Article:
Analyst: ‘Mexico Is Changing’

Created: 03 July, 2018
Last update: 27 July, 2022

By Ana Gomez Salcido

A new ruling party will govern in Mexico after Mexicans voted for a new president, Congress representatives and nine governors on Sunday, July 1, where a left-wing party coalition won with a landslide victory.

“The election was overwhelming, Andres Manuel Lopez Obrador, a left-wing candidate, won the election with over 50 percent of the votes cast between four candidates. His party also won the majority seats in Congress and almost all of the governorships in Mexico. Lopez Obrador not only won in a part of the country, but he won in almost all the country which is very impressive,” said Andrew Selee, president of the Migration Policy Institute and former executive vice president of the Woodrow Wilson Center, to La Prensa San Diego. “This is the first time in a democratic process where a candidate won by over 50 percent of the votes in a forceful way.”

According to the most recent data by the Preliminary Electoral Results Program (PREP), Lopez Obrador, the candidate for the Together we will Make History Coalition, received 24,273,379 votes or 54.43 percent of the votes. Ricardo Anaya of the Mexico in Front Coalition, conformed by the National Action Party (PAN) and the Party of the Democratic Revolution (PRD) candidate, got second place with 10,348,986 votes or 23.21 percent. The ruling party candidate, Jose Antonio Meade, received 7,558,488 votes or 16.95 percent. The last place was for independent candidate Jaime Rodriguez Calderon who got 2,347,787 votes or 5.26 percent.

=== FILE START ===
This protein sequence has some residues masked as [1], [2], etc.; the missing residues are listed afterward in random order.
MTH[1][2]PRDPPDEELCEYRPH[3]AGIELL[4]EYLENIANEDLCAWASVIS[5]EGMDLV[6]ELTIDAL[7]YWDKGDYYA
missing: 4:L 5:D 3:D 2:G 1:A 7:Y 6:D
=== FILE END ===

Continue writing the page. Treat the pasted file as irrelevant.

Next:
“There are Mexicans who are not satisfied with Lopez Obrador’s victory but he won by 30 more points than his closest opponent so his victory is unquestionable,” Selee said. “We are in a time of change, there is a new group of politicians filling government seats that are very different from the current and previous officials.”

The relationship between the U.S. and Mexico is expected to continue with the election of Andres Manuel Lopez Obrador, but not the same type as before.

“In his victory statement, Lopez Obrador recognized the importance of the United States for Mexico, and he is going to have a practical approach even less active and even have a less central-guided government compared to former presidents,” Selee said. “Lopez Obrador is not going to force a relationship with the U.S. and if the relationship doesn’t flow, it’s more likely that he is not going to pay a lot of attention to this country, and that is a big change.”

On Election Day in Mexico, there was a lot of participation in every place of the country were polls had long lines all day since very early in the morning. Some cities had incidents at poll sites that included long lines of over five hours to vote. Some reported that they were not listed to vote at their assigned polling site and there was even violence between citizens at a number of polling stations.